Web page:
Sneak into the charts

by Shane Dillon

IT’S been a few years since we last saw Sam Fisher out saving the day in the popular Splinter Cell franchise.

For those unfamiliar with Fisher, he’s a stealthy top-secret American agent who likes creeping around in the darkness, using high-tech gear to thwart terrorists’/bad guys’ plans, as well as (optionally) simply shooting them.

It’s been a series that has favoured sneaking rather than shooting to complete levels and achieve objectives, not least as Fisher often proves about as tough as wet rice paper  when shots start flying around – and quite right, too.

Now, he’s back for what’s probably his last mission on current gen platforms in Splinter Cell Blacklist (it’s a multi-format release and, as alway, prices vary at retail, so shop around).

Here, The Engineers are a mysterious group of bad guys who’ve drawn up the titular Blacklist, and promise regular attacks on key US targets at timed intervals unless America brings all its troops back home.

From there, the plot thickens ….

After an explosive opening act to the game, Fisher (and his support team) are on the trail of the Engineers, with his globetrotting missions bringing them hot on their heels. He’s determined to throw a spanner in the Engineers’ works, once and for all. (Sorry!)

It’s entertaining enough, and very much part of the Splinter Cell franchise, which has wobbled a little with some of the games in the series, but has generally remained consistently entertaining.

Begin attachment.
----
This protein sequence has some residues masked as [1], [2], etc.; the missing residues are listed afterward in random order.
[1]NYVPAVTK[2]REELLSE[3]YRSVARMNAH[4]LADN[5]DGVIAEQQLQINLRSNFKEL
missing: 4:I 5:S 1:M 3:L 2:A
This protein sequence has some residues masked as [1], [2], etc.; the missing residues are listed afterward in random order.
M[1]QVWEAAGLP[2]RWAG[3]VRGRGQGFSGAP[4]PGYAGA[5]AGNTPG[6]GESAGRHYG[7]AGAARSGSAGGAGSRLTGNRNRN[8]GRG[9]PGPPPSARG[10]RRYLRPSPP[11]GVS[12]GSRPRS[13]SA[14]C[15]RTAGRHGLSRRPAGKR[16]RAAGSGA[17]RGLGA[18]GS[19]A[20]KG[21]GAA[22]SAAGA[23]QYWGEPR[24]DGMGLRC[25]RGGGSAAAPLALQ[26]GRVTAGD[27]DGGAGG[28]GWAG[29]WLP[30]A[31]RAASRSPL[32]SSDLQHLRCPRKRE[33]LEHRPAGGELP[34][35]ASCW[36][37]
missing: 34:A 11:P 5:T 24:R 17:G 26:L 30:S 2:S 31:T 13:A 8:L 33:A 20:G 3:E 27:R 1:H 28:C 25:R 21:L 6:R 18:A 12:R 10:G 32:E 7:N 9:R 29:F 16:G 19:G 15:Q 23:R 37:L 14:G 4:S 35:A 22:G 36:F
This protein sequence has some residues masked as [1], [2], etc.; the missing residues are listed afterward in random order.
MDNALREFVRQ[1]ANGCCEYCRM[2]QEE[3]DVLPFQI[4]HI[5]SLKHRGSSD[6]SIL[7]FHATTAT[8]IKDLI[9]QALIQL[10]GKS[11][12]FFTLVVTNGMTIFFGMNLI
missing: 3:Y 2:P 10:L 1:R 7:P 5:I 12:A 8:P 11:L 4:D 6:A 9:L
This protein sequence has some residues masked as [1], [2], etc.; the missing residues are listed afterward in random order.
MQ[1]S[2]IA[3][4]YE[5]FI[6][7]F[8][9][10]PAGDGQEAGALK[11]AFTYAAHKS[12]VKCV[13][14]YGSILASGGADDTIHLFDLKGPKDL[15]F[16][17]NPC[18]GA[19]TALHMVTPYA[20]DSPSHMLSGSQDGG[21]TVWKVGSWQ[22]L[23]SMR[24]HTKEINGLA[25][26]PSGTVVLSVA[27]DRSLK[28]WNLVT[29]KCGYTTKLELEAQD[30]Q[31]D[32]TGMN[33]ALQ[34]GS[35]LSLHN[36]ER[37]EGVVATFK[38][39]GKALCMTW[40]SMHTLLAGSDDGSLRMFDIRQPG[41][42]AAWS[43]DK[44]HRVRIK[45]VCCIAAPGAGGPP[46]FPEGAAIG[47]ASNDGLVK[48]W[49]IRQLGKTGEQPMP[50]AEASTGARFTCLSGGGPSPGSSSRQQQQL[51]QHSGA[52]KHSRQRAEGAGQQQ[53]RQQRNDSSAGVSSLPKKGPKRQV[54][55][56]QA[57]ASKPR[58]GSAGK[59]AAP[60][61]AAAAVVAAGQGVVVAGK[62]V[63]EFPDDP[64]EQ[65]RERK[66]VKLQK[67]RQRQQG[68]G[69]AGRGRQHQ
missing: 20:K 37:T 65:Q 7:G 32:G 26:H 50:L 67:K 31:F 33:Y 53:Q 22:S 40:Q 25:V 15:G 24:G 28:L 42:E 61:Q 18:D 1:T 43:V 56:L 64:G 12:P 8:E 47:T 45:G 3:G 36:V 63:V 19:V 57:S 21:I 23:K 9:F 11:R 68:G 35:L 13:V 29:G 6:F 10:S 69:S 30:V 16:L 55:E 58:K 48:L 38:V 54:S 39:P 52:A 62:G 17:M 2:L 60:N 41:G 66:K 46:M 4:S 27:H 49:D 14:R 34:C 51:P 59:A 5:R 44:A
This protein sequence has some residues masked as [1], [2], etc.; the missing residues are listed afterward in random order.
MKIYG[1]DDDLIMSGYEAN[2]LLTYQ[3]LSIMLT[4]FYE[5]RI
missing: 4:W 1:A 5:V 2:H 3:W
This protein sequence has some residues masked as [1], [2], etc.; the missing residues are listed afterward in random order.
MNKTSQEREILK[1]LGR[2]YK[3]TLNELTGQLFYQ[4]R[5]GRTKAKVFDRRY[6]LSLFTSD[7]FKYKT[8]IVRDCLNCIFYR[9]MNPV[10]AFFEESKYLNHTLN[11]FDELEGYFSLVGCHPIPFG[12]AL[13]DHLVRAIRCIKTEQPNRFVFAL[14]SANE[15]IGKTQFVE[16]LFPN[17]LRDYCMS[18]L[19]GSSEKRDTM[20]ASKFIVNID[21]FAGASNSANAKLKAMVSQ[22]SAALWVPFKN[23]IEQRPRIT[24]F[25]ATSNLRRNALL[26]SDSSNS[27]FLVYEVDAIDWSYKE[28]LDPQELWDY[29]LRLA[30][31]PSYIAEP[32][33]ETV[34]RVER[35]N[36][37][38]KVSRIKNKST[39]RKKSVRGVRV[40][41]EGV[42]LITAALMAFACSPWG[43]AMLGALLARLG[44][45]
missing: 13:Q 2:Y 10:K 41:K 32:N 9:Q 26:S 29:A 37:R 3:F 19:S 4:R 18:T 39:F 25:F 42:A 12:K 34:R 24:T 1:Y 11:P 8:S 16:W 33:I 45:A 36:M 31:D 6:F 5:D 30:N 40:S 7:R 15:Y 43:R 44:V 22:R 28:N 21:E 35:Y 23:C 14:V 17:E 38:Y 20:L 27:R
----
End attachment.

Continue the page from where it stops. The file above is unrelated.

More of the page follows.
So, what makes Blacklist different? Well, following the recent and ongoing vogue for character customisation, players can upgrade Fisher along a number of routes, choosing to modify his strengths – and weaknesses – to create a character that suits their play style.

For example, some may wish to use points (well, money, actually) gained during missions to upgrade his high-tech gadgets, or improve his weaponry, or even upgrade his military plane/mobile support base to create on-the-ground advantages.

Interestingly, there are several optional side missions to undertake, while co-op play, whether with a friend or by letting someone drop in online, is a requirement for some of these side missions, further extending the game’s playability.

The game tries to judge and reward your playing style, with “ghost” players – those who master sneaking around, never being spotted – scoring better than would-be Rambo types. In truth, however, any halfway competent players won’t be unduly penalised by their chosen game styles.

As for any criticisms … Well, it’s hard not to feel that it’s just more of the same; even with the tinkering around with the Splinter Cell formula, there’s nothing here that’s truly great – this isn’t the best in the Splinter Cell series, by some way.

As an aside, it also doesn’t feel quite …  right, somehow, as the distinctive grizzled tones of the long-time voice of Sam Fisher, as portrayed by Michael Ironside, have been ditched for Eric Johnson’s anonymous tones instead. (Sorry, Eric.)

Coupled with Fisher’s questionable visual redesign – he’s an agent on the wrong side of 50, yet here looks and sounds like a tired 30-something – and Splinter Cell’s character has been watered down into something of a more anonymous game.

I should also point out that the optional hard disk install (to my Xbox 360) of a few gigs of high-res textures/assets didn’t make it look particularly pretty; many parts have workmanlike graphics, rather than anything that really wows.

Still, it’s a Splinter Cell game all right; there’s lots of stealthy fun at many points in the game, with some decent co-op and versus gaming added onto the standard game.

As such, this Blacklist has earned a place on your shopping list …

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